I recommended It Takes Two to a friend of mine recently, and their response was to ask me “what type of game is it?” – it’s a reasonable question, and I gave an equally reasonable answer; “it’s a co-op puzzle platformer.” That’s what the game sells itself as, and it delivers. But that doesn’t quite tell the full story. It Takes Two is pretty much every game ever. Think of a type of game, and It Takes Two probably takes something from it.
The majority of the game is played in the sort of open-world, sort of linear platform stylings of Spyro the Dragon or Mario Odyssey, but there’s so much more to it than that. There are sections where it turns into a third-person shooter, with one player firing a pseudo grenade launcher, and another getting a sniper rifle. It’s a cuddly sort of game, so these weapons are honey bombs and matchsticks, but still. These weapons have their own uses, and sometimes each player needs to work individually, but other times you need to work together instead.
That’s not the only time weaponry comes into play either. There’s a range of firearms and slingshots in May and Cody’s arsenal throughout the campaign, as well as a variety of melee weapons to hack and slash your way to glory. Again, these weapons let you go solo or combine attacks to devastate your enemies, which could be wasps, flowers, or baboons from outer space depending on what level you’re currently on.
Moreso though than just the weapons – already impressive for a platformer not based around combat – It Takes Two crams so many genres into its set pieces, story progression, and side activities that whatever sort of game you like, you’ll find some semblance of it here. There’s a Street Fighter challenge where you fight a squirrel on an aeroplane, a Diablo dungeon crawler level, and even a Dr. Kawashima’s Brain Training section.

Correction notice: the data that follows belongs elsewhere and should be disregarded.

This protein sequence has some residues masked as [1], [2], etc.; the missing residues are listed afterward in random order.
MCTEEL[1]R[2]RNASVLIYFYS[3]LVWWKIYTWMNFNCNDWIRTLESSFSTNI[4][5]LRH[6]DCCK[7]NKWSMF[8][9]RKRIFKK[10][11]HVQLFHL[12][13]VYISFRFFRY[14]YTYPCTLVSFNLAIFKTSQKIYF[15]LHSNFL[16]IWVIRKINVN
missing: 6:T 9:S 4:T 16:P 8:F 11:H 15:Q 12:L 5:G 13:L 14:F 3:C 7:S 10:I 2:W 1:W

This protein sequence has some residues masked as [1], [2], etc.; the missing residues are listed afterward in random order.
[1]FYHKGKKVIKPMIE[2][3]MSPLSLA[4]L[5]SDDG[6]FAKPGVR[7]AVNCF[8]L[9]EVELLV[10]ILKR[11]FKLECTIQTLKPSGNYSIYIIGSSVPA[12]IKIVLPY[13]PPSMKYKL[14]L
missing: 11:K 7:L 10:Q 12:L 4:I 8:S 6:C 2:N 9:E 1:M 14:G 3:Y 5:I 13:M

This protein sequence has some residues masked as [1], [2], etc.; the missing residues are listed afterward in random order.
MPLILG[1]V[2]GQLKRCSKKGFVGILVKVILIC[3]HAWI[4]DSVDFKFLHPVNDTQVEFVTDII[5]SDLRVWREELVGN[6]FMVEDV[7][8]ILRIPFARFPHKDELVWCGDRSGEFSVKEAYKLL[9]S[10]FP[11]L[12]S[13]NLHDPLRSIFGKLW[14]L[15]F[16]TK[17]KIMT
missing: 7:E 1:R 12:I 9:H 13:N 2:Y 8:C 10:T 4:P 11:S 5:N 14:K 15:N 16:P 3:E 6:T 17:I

There’s a rhythm game, a chase section, spider riding, a sea battle, and rail grinding, and that’s before you get to the mini games. There’s whack-a-mole, a shooting gallery, volleyball, slot cars, and even chess. There’s so much creativity in It Takes Two, but what’s most impressive is that it doesn’t feel like random nonsense thrown at the wall in the hope that something sticks. It’s all by design.
None of these activities feel thrown in because Hazelight just felt like it, or for a gimmick to get articles like this written. Everything has a purpose, a reason. It all flows together seamlessly.
I wrote a while ago that Crash Bandicoot 3: Warped felt like the Scott Pilgrim Vs The World of video games because of the variety of genres on offer, but it feels like Crash just dips its toes into the water. It Takes Two dives in.
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Stacey Henley is an editor for TheGamer, and can often be found journeying to the edge of the Earth, but only in video games. Find her on Twitter @FiveTacey
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